While some of us have hit our stride after a few weeks of working from home, others are still struggling to adjust to the new routine. Having small children at home can make this adjustment much more difficult – while we all love our kids, little ones are the best/worst distractions. We asked the parents on our Enable Team to share their best tips for balancing working from home with taking care of and entertaining their kids, who are also adjusting to this new normal! Below, we’ve compiled a list of our top work from home tips for parents, as well as some excerpts of the real and raw experiences of the parents on our team. There are some hilarious and relatable tidbits in there. We hope all of the parents out there find this list helpful, inspiring, and if nothing else, comforting, because we are all just doing our best!
Top 10 Work From Home Tips For Parents
1. CREATE A LOOSE SCHEDULE
Give kids structure with a schedule, but leave room for some freedom. For example, give categories of activities for a certain time, but let your child pick the specific activity themselves.
2. VISUAL CUES
Set up a visual cue system so kids can tell when they can and cannot interrupt you. A red light/green light sign on the door is a great idea. Red means do not disturb, and green means you can come in if you need to.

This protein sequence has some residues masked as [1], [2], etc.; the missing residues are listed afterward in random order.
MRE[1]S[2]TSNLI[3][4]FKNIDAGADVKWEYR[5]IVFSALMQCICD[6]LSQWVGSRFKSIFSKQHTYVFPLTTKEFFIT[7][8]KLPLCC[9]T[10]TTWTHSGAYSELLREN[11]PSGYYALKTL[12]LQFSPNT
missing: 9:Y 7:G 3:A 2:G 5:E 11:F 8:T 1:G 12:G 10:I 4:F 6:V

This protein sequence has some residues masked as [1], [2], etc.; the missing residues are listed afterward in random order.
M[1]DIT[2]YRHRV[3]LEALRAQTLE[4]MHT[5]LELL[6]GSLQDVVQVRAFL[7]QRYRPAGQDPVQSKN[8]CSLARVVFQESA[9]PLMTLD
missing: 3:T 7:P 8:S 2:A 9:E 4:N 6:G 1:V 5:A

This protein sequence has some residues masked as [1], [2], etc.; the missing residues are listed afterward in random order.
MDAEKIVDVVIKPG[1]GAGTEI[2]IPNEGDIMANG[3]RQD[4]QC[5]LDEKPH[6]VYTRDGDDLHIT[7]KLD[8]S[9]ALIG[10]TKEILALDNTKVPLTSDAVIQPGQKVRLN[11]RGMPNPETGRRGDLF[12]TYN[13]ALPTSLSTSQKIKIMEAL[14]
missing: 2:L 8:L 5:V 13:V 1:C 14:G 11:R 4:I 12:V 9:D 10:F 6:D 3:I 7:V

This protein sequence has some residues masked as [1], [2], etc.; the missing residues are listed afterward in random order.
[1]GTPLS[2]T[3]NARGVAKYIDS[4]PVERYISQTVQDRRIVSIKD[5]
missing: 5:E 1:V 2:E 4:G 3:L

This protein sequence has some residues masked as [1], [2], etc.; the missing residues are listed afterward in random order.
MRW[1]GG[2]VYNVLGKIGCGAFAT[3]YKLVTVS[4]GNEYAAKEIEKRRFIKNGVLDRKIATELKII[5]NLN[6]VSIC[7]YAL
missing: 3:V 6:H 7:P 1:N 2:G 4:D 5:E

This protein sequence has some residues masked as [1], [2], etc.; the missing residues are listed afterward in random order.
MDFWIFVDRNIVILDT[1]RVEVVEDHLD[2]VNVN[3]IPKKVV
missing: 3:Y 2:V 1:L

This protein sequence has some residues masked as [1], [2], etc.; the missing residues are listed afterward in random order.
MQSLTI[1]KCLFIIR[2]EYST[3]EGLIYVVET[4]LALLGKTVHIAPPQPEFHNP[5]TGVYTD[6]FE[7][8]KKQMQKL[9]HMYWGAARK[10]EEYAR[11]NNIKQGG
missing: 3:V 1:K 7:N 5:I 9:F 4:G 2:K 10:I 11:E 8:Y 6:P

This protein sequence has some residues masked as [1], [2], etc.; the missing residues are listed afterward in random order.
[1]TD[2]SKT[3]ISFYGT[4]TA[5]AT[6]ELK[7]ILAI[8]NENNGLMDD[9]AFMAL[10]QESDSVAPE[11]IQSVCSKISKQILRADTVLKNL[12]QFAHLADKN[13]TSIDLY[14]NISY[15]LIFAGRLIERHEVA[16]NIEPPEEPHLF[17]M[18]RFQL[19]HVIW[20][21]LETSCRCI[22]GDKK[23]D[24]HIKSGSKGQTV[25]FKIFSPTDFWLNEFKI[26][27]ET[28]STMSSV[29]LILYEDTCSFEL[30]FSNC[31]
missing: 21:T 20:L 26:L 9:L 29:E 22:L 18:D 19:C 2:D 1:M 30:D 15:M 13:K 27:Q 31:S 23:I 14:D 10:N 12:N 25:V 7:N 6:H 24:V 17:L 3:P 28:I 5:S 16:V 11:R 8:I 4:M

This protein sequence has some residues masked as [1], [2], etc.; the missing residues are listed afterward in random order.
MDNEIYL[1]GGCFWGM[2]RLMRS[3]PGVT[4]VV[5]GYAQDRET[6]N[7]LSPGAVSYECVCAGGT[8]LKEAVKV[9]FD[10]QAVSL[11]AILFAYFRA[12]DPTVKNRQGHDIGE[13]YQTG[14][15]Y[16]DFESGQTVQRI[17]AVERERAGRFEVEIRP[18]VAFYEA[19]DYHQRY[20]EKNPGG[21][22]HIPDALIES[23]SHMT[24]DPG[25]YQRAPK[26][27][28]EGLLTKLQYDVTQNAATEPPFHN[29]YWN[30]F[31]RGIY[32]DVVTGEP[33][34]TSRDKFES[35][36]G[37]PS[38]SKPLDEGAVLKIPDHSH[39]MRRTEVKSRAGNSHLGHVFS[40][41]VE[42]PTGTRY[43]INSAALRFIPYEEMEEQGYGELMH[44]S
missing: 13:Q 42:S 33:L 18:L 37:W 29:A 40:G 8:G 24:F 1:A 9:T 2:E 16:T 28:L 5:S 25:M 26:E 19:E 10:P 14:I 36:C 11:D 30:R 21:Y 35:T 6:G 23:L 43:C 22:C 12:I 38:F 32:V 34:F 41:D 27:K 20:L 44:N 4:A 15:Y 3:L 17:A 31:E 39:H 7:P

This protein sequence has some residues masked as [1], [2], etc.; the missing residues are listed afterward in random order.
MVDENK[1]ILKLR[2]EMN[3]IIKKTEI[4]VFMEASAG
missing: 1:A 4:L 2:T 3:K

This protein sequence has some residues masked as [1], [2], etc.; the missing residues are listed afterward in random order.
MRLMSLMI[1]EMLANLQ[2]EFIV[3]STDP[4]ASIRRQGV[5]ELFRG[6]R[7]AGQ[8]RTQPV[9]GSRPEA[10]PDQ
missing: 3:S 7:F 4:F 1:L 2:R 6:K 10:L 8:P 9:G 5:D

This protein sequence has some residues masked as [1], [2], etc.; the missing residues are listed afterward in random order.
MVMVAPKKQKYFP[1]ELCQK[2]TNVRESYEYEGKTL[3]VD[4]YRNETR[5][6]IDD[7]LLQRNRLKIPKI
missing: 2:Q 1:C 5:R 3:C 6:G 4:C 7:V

3. TAKE BREAKS
Make it a point to unplug at some point during the day and dedicate that time to being with your kids. Depending on the age of the kids, you could schedule in an activity with them on your lunch break, or maybe work for one hour, play for 10 minutes. Set a timer so that the kids (and you) know when it’s time for you to go back to work.
4. PHYSICAL ACTIVITY
Don’t forget to move! It’s important for both you and your kids! Take a walk together around the block, have older kids set up a backyard obstacle course for you to do together, weed a section of the garden, or do a yoga/stretching routine together.
5. A SPACE OF THEIR OWN
Set up an “office” for your kids. Create a dedicated space for them to do school work and other activities, so they can feel like they’re “going to the office” too. Everyone has their own intentional space.
6. INCLUDE THEM
Help your kids schedule conference calls as part of their “work day”. They see you having important meetings, so giving them “important meetings” of their own could help them feel included. Have them set times to call a grandparent or friends who are also home from school/work.
If you have the bandwidth, prepare for the week with simple engaging activities that don’t require oversight. Examples: Give kids a writing prompt (write a review of the latest Fortnite update or write a summary of last night’s family movie), or a create a LEGO building challenge (NASA is building a new rocket and wants you to design it).
Set up a daily good attitude incentive… “If we complete our responsibilities today with good attitudes, we’ll read a book/bake cookies/extend bedtime/take a family walk/watch Frozen 2 tonight.” Giving kids something to look forward to that you can reference throughout the day can help them stay on task or feel a sense of purpose.
Set up a snack basket in the kitchen with parent-approved snacks so they can get them on their own when they get hungry without interrupting you every single time.